Is anything more dear to a Cajun’s heart than rice and gravy? I’m talking about not-too-thick, dark brown, garlicky gravy ladled over hot, slightly sticky rice. At my house, it’s most often beef gravy, but smothered pork chops or smothered chicken will generate righteous gravy when treated right; i.e., when gently braised in a covered pan on the stovetop. Just about any edible (vegetable or animal) will yield up a delicious liquid if subjected to a slightly wet stovetop braise–this is the legendary “smothering” technique central to south Louisiana cooking. It’s a way of tenderizing the tough that infuses the cooking liquid with the combined and reduced essences of everything in the pot.
Listen, that white, pasty stuff known as country gravy or cream gravy has nothing to do with MY gravy. My gravy is not eligible for Klan membership; my gravy is caramel-dark, coffee-brown, the color of a plowed canefield after a heavy rain. Honestly, the meat that generated the lovely gravy is, for me, almost an afterthought. It’s the gravy that matters. Read another gravyhead’s thoughts on the matter: Pableaux Johnson’s tribute to roast-rice-and-gravy.
This is Cajun soul food, all the way.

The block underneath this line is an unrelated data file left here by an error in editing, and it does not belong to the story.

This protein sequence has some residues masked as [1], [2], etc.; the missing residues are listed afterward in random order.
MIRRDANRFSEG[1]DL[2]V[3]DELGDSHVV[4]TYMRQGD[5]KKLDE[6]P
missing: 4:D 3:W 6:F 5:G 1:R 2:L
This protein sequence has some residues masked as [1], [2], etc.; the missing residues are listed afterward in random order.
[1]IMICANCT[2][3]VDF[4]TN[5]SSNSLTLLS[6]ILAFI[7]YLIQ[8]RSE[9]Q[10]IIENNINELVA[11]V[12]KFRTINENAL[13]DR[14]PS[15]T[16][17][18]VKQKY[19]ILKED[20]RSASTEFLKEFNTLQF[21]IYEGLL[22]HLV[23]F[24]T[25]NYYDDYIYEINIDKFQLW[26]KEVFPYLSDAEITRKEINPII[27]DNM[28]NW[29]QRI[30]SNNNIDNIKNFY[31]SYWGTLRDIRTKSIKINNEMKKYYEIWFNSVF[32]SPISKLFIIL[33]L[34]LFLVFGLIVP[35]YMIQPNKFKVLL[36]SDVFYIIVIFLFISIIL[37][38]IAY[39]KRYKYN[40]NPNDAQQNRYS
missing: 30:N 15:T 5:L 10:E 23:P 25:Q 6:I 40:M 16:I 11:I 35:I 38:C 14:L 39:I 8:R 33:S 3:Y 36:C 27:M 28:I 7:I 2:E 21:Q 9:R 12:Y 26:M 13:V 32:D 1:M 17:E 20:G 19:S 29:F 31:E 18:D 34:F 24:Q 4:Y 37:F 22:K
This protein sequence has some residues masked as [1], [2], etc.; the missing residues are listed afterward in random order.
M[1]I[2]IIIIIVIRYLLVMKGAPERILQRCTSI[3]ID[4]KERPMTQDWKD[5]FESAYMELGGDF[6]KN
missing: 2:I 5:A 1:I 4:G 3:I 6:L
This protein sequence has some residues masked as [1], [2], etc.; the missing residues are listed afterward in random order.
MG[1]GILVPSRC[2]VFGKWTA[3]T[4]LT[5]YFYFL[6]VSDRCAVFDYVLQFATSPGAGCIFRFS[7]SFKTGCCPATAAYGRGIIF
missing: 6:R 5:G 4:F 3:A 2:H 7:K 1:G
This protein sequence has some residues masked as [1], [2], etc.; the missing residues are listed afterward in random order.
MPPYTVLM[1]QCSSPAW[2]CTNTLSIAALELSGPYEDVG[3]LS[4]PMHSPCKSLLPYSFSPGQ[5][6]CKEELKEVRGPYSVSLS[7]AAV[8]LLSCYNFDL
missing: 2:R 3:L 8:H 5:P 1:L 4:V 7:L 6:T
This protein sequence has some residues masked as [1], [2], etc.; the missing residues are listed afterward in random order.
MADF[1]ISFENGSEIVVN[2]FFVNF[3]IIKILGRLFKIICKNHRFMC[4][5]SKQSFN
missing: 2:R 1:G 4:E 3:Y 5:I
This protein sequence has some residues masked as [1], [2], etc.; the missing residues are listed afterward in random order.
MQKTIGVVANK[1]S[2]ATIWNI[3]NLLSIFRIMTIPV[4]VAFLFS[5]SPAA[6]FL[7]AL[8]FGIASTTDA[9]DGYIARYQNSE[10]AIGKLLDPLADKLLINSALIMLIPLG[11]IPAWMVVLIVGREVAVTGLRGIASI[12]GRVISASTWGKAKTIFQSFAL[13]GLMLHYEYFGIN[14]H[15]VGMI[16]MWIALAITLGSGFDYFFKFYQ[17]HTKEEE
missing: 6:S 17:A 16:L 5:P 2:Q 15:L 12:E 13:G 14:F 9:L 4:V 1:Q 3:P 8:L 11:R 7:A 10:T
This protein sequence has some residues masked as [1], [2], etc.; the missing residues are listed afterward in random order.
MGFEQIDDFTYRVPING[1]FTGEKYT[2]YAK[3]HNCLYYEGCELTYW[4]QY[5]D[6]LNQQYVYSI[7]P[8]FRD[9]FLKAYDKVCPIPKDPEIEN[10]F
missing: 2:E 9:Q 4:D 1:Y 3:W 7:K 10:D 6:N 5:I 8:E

Smothered round steak, for rice and gravy
- 6 to 8 palm-sized pieces of top round steak, approximately 1/2″ thick and trimmed of excess fat
- 1 T flour
- 1/4 tsp freshly ground black pepper
- sprinkling of salt
- 2 T olive oil, bacon grease, or other fat (but butter tends to burn)
- 1 large onion, chopped
- 3 cloves garlic, smashed & coarsely chopped
- 2-3 T water (optional, only if needed)
- 2 T tomato puree (or 1/2 T tomato paste)
- 1-1/2 cups beef broth (or if you want it to taste just like my Mama’s, you’ll use a can of Campbell’s beef consomme)
- 1 T finely chopped fresh parsley
- salt, to taste (optional; depends on the salt level of the beef broth)
Sprinkle round steak pieces on both sides with flour, pepper, and salt. Heat oil over high in a heavy skillet (one with a lid) until it shimmers, then add the seasoned meat. When undersides are well-browned, turn each over and continue browning the meat. A dark-brown (but not burned) crust should develop on the bottom of the skillet. Push meat to one side of the skillet. Add chopped onions and garlic. If the onions do not give off sufficient water to liquify the crust (aka “fond”) on the skillet’s bottom, add a few tablespoons of water to loosen the residue. Reduce heat to medium, and continue cooking onions until soft. Add tomato puree, beef broth, and parsley; bring to a simmer. Reduce heat to low, cover, and simmer for 50 minutes, or until fork-tender. Serve over hot cooked rice. Serves 4-6.